negotiating the next phase. U.S. lawmakers also have introduced a bill to end 
double taxes for Taiwanese businesses and workers in the U.S.

   "Everything is motivated by ... a desire to build Taiwan's deterrent 
capability and their resilience, all in support of maintaining the status quo 
and deterring China from being tempted to take ... action against Taiwan," 
Assistant Secretary of State Daniel Kritenbrink said.

   The world's biggest computer chip maker, TSMC, announced last month that it 
would expand its U.S. investments to $65 billion. That came after the Biden 
administration pledged up to $6.6 billion in incentives that would put the 
company's facilities in Arizona on track to produce about one-fifth of the 
world's most advanced chips by 2030.

   Apart from its U.S. investments, TSMC is putting money into Japan, a staunch 
U.S. supporter in the region. Foxconn, a Taiwanese conglomerate known for being 
Apple's main contractor, is building manufacturing capacity in India, while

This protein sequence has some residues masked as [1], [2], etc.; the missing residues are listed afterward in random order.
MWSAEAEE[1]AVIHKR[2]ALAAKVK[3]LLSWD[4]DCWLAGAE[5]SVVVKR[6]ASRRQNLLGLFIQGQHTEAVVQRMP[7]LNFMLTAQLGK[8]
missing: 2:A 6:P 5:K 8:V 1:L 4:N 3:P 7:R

Pegatron, another Taiwan business that makes parts of iPhones and computers, is 
investing in Vietnam.

   King Yuan Electronics Corp., a Taiwanese company specializing in 
semiconductor testing and packaging, said last month that it would sell off its 
$670 million stake in a venture in the eastern Chinese city of Suzhou. KYEC 
cited geopolitics, the U.S. export ban on advanced chips to China and Beijing's 
policy of seeking self-sufficiency in the technology.

   "The ecological environment of semiconductor manufacturing in China has 
changed, and the market competition has become increasingly severe," KYEC said 
in a statement.

   Exports of semiconductors, electronic components and computer equipment from 
Taiwan to the U.S. more than tripled from 2018 to reach nearly $37 billion last 
year. It's not just tech: The island more than tripled exports of tapioca and 
its substitute, key ingredients in boba milk tea, to the U.S. between 2018 and 
2023 and is shipping more fruits, tree nuts and farmed fish.